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General view in Riyadh, Saudi Arabia, June 21 2020. REUTERS/Ahmed Yosri/File Photo/File Photo

DUBAI, Sept 13 (Reuters) – Saudi Arabia’s economy posted a 1.8% annual growth in the second quarter, according to official gross domestic product (GDP) estimates, but the non-oil sector of the world’s largest oil exporter lost steam.

The figures, published on Monday by the General Authority for Statistics, revised upwards earlier estimates of a 1.5% overall growth in the second quarter, but they also revised non-oil growth to 8.4% from an earlier 10.1%.

On a quarter-on-quarter basis, the Saudi economy grew 0.6% compared to the first three months of the year, with the oil sector fuelling the growth.

Saudi Arabia was hit hard last year by the twin shock of the COVID-19 pandemic and record-low oil prices. The economy has rebounded this year, however, amid easing coronavirus-related restrictions, a vaccine roll-out and higher crude prices.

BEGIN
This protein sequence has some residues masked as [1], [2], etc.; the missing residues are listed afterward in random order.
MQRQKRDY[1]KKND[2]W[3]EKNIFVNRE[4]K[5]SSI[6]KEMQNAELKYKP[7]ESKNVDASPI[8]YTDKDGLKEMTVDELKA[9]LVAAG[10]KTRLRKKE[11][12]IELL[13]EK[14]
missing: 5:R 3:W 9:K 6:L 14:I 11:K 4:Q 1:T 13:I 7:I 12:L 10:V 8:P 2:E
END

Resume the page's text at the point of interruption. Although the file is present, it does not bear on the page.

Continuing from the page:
The GDP segment comprising wholesale and retail trade, restaurants and hotels, grew 16.9% in Q2 compared to the same quarter last year, although declining slightly when compared to the first three months of this year.

The pent-up demand that boosted the rebound was expected to lose some steam, economists have said.

“Preliminary GDP data for 2Q2021 released in August points to some moderation in the pace of sequential non-oil GDP growth. This normalisation is to be expected as the boost to activity from the initial reopening of the economy, trapped spending and pent-up demand wanes,” Monica Malik, chief economist at Abu Dhabi Commercial Bank, said in a note last week.

A domestic investment programme led by the Public Investment Fund, Saudi Arabia’s main sovereign investor, is expected to be the main driver of economic growth going forward, she said.

London-based Capital Economics has said the recovery in the non-oil sector has lost momentum in recent months, as opposed to the oil sector, which strengthened due to increased output.

“With OPEC+ agreeing … to raise oil output further, this will mechanically support stronger GDP growth and more than offset the easing of activity in the non-oil sector,” it said in a note last week.

Reporting by Davide Barbuscia; Editing by Tom Hogue

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